An exhibition of 86 rare photographs of Palestinian leader, Yasser Arafat with anti-apartheid freedom fighter Ahmed Kathrada is on display at the National Museum of Cultural History in Pretoria. The exhibition marks the 10th anniversary of Arafat’s death. It also commemorates Palestinian Cultural Week, which runs until 20th November.
Kathrada launched the exhibition, along with the Palestinian Ambassador to South Africa, Abdul Hafeez Noufal. Tamer Almassri, the embassy’s Media and Culture Officer, explained that the photographs covered a period from 1929 to 2004.
“There are photos of Arafat as a child in Jerusalem, as a student in Cairo, before the establishment of the Palestine Liberation Organisation (PLO) and after. Some of the photos were taken in Lebanon, and others in Tunisia and Jordan. Former President Nelson Mandela is also captured with the Palestinian leader in one of the pictures. Also on display will be photos taken during the siege (of Arafat’s compound) in Ramallah in 2002, and following his death.”
Almassri indicated that the pictures were captured by various photographers, and were made available by the Yasser Arafat Foundation.
Neeshan Balton, director of the Ahmed Kathrada Foundation, said the exhibition provided an ideal opportunity to celebrate Palestine’s cultural heritage.
“This comes at a time when Israel is trying to eradicate that heritage through its occupation policies – an example of which can be found presently in Israel’s actions in Jerusalem,” he stated.
Balton added that this is the first time that Arafat’s death will be publically commemorated in South Africa.
“This occasion provides South Africans with a unique opportunity to commemorate the life of a leader, who was popular with his people, and supported liberation struggles outside his own, such as that of South Africa. Arafat and Mandela were contemporaries, and this event is particularly significant as it commemorates the 10th anniversary of Arafat’s death, just weeks before the 1st anniversary of Mandela’s.”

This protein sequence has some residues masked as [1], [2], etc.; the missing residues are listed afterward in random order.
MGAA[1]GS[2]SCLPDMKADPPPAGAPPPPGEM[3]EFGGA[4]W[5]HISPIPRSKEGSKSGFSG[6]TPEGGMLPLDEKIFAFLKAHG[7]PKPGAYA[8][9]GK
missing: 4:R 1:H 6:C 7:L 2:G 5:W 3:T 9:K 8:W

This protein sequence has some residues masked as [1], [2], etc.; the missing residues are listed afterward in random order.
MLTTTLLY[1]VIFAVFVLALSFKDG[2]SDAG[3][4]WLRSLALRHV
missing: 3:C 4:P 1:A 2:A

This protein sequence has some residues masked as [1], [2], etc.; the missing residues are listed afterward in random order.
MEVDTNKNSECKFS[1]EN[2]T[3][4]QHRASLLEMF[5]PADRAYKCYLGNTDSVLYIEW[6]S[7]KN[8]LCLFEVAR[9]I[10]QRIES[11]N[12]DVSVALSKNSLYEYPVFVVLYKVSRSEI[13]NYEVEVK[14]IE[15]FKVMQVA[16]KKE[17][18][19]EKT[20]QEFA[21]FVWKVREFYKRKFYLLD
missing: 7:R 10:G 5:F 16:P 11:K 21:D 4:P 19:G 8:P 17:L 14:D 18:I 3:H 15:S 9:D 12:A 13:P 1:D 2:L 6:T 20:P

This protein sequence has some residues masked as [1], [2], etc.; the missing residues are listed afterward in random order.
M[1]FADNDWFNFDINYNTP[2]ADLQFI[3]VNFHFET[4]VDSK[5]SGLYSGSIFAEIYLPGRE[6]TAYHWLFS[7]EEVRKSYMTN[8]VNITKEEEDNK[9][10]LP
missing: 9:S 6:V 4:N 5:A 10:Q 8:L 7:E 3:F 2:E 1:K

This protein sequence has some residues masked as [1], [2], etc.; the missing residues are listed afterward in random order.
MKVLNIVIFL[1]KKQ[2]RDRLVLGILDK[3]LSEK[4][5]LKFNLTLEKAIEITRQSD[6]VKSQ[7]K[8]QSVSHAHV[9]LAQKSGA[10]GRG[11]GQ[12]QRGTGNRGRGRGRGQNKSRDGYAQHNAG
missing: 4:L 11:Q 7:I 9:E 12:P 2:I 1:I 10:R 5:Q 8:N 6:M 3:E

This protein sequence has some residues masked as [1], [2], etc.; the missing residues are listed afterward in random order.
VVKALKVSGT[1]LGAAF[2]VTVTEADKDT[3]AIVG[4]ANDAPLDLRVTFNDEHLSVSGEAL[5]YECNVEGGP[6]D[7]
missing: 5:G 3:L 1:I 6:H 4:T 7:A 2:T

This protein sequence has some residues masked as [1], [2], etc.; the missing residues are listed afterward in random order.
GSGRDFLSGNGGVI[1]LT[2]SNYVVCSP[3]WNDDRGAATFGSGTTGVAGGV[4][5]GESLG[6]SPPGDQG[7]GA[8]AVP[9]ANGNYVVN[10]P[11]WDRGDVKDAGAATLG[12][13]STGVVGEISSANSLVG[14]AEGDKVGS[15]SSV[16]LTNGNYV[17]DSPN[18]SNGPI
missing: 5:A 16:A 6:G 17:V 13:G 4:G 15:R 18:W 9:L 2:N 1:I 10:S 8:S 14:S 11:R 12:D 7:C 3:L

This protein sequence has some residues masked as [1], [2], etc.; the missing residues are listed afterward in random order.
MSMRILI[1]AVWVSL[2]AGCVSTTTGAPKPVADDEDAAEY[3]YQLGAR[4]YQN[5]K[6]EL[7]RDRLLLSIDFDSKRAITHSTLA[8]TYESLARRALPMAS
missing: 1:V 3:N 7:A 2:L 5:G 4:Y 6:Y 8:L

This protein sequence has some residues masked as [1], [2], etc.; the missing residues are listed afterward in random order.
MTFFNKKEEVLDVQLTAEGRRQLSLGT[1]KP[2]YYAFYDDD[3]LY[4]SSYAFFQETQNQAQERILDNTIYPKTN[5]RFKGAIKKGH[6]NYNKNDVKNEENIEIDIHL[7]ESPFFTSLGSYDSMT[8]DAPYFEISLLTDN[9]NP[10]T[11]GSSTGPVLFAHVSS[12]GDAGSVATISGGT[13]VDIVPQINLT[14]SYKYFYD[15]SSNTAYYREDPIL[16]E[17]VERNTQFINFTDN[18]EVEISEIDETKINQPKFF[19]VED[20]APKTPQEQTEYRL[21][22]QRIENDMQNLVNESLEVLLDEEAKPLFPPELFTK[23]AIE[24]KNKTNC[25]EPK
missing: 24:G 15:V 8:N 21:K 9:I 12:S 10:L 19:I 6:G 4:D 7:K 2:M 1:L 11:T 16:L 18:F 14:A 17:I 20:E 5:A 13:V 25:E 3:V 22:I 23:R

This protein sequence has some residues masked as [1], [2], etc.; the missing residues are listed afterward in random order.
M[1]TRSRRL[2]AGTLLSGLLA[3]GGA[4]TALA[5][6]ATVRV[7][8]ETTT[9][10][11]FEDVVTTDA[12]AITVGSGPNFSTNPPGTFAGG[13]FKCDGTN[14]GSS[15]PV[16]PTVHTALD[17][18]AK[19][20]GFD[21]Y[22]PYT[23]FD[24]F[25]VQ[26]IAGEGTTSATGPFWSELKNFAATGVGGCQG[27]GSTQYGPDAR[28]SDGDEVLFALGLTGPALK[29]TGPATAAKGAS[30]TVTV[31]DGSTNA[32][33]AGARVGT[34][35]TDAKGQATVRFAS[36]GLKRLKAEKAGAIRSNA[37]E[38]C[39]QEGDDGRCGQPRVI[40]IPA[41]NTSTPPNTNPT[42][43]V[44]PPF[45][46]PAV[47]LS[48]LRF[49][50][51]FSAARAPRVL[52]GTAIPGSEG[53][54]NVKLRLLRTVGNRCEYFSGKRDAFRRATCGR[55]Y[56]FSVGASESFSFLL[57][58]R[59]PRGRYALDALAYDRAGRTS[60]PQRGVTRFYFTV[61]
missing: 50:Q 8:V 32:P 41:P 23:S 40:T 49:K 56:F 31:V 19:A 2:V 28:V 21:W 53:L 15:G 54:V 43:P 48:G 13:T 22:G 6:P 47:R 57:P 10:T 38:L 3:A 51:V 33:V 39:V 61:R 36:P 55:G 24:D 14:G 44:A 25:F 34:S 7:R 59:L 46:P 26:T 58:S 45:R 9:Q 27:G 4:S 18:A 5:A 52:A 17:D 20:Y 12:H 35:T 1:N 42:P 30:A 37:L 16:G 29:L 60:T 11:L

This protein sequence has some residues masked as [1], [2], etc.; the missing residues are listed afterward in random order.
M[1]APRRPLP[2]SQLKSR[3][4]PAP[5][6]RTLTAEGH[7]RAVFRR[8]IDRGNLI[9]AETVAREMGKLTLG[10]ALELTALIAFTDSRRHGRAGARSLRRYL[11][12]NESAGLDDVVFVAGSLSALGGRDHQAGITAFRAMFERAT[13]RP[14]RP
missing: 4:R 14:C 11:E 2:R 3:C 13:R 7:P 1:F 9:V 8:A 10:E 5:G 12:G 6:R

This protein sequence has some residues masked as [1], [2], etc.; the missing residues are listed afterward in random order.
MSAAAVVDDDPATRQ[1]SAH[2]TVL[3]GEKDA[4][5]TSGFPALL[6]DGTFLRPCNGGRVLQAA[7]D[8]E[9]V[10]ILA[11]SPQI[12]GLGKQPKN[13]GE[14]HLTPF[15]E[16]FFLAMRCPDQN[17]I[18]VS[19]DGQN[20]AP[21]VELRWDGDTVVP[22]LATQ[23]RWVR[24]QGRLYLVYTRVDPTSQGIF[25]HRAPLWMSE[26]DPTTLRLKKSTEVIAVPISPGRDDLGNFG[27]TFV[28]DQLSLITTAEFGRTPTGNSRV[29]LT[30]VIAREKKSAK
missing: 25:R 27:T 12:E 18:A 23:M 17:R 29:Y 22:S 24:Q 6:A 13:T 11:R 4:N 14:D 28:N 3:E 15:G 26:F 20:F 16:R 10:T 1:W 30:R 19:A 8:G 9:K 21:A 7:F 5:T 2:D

Balton’s comments were echoed by Palestinian diplomat, Majed Bamya, who said that the memory of the two leaders continues to strengthen the ties between South Africa and Palestine.
“Yasser Arafat supported the struggle against apartheid. He understood the symbol that Mandela would represent decades later – he saw it before the others. He had the ability to understand that the struggle against apartheid was not only about South Africa, it was about the world we were shaping at that period of time. For us, it is important that South Africa has seen in Yasser Arafat that symbol of the same struggle for freedom.
“When we saw the mobilisation of South Africans during the massacre in Gaza, we understood that our struggles continue to be everlastingly joined. We know that South Africans will continue supporting our struggle, as we have supported theirs. At the end of the day, it is the same struggle that we are leading.”
Bamya, who is responsible for the Palestinian prisoners’ portfolio, also drew links between Arafat and jailed Palestinian leader, Marwan Barghouthi. He noted that one of the toughest moments for Barghouthi in prison, was when he learnt of Arafat’s death.
He explained that Barghouthi is a “grassroots leader”, and was an important connection for Arafat to the ground during the two intifadas, as well as following the Oslo Accord.
After Barghouthi was arrested in April 2002, Arafat called for his release – a campaign, which in October 2013, became a global one, following its official launch in South Africa.
Bamya added that although the two leaders had their disagreements, they shared “a big understanding in terms of political vision”. Barghouthi, he explained, was a representative of a struggle that Arafat had come to symbolise.
Commenting on this symbolism, Balton said, “Arafat came to embody the Palestinian struggle, whether it was in the form of the negotiations or armed struggle, internally or externally. That is what we must celebrate today.” VOC